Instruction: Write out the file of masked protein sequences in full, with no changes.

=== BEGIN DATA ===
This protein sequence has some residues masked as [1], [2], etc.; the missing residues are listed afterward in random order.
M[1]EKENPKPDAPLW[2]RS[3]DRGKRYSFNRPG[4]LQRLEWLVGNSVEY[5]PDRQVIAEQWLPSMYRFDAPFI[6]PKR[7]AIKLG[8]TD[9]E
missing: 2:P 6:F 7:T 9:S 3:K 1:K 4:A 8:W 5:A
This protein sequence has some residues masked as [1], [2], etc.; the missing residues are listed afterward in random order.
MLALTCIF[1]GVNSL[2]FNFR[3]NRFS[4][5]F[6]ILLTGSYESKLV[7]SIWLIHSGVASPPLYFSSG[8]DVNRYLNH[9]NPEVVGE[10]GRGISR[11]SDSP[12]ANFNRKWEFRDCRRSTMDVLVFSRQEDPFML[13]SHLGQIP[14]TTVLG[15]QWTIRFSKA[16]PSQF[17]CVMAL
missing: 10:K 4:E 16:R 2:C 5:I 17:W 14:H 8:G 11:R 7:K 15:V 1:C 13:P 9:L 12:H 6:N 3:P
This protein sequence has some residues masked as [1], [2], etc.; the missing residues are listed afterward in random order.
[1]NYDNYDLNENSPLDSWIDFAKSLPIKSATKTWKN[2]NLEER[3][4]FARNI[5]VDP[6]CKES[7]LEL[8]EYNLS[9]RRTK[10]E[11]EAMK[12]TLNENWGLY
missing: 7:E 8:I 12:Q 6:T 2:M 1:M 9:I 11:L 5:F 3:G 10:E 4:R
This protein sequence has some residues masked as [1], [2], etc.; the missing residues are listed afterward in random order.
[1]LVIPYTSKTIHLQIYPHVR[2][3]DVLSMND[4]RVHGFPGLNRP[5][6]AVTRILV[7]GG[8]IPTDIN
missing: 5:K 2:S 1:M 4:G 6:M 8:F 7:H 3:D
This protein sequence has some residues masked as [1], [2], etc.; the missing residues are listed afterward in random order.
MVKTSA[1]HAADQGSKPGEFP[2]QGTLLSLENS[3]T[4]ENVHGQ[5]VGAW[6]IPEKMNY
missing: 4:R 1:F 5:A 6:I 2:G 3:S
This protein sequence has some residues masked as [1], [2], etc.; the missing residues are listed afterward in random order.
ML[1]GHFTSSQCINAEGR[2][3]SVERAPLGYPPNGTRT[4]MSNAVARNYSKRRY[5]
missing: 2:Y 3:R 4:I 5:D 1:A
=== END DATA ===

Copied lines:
This protein sequence has some residues masked as [1], [2], etc.; the missing residues are listed afterward in random order.
M[1]EKENPKPDAPLW[2]RS[3]DRGKRYSFNRPG[4]LQRLEWLVGNSVEY[5]PDRQVIAEQWLPSMYRFDAPFI[6]PKR[7]AIKLG[8]TD[9]E
missing: 2:P 6:F 7:T 9:S 3:K 1:K 4:A 8:W 5:A
This protein sequence has some residues masked as [1], [2], etc.; the missing residues are listed afterward in random order.
MLALTCIF[1]GVNSL[2]FNFR[3]NRFS[4][5]F[6]ILLTGSYESKLV[7]SIWLIHSGVASPPLYFSSG[8]DVNRYLNH[9]NPEVVGE[10]GRGISR[11]SDSP[12]ANFNRKWEFRDCRRSTMDVLVFSRQEDPFML[13]SHLGQIP[14]TTVLG[15]QWTIRFSKA[16]PSQF[17]CVMAL
missing: 10:K 4:E 16:R 2:C 5:I 17:W 14:H 8:G 11:R 7:K 15:V 1:C 13:P 9:L 12:H 6:N 3:P
This protein sequence has some residues masked as [1], [2], etc.; the missing residues are listed afterward in random order.
[1]NYDNYDLNENSPLDSWIDFAKSLPIKSATKTWKN[2]NLEER[3][4]FARNI[5]VDP[6]CKES[7]LEL[8]EYNLS[9]RRTK[10]E[11]EAMK[12]TLNENWGLY
missing: 7:E 8:I 12:Q 6:T 2:M 1:M 9:I 11:L 5:F 3:G 10:E 4:R
This protein sequence has some residues masked as [1], [2], etc.; the missing residues are listed afterward in random order.
[1]LVIPYTSKTIHLQIYPHVR[2][3]DVLSMND[4]RVHGFPGLNRP[5][6]AVTRILV[7]GG[8]IPTDIN
missing: 5:K 2:S 1:M 4:G 6:M 8:F 7:H 3:D
This protein sequence has some residues masked as [1], [2], etc.; the missing residues are listed afterward in random order.
MVKTSA[1]HAADQGSKPGEFP[2]QGTLLSLENS[3]T[4]ENVHGQ[5]VGAW[6]IPEKMNY
missing: 4:R 1:F 5:A 6:I 2:G 3:S
This protein sequence has some residues masked as [1], [2], etc.; the missing residues are listed afterward in random order.
ML[1]GHFTSSQCINAEGR[2][3]SVERAPLGYPPNGTRT[4]MSNAVARNYSKRRY[5]
missing: 2:Y 3:R 4:I 5:D 1:A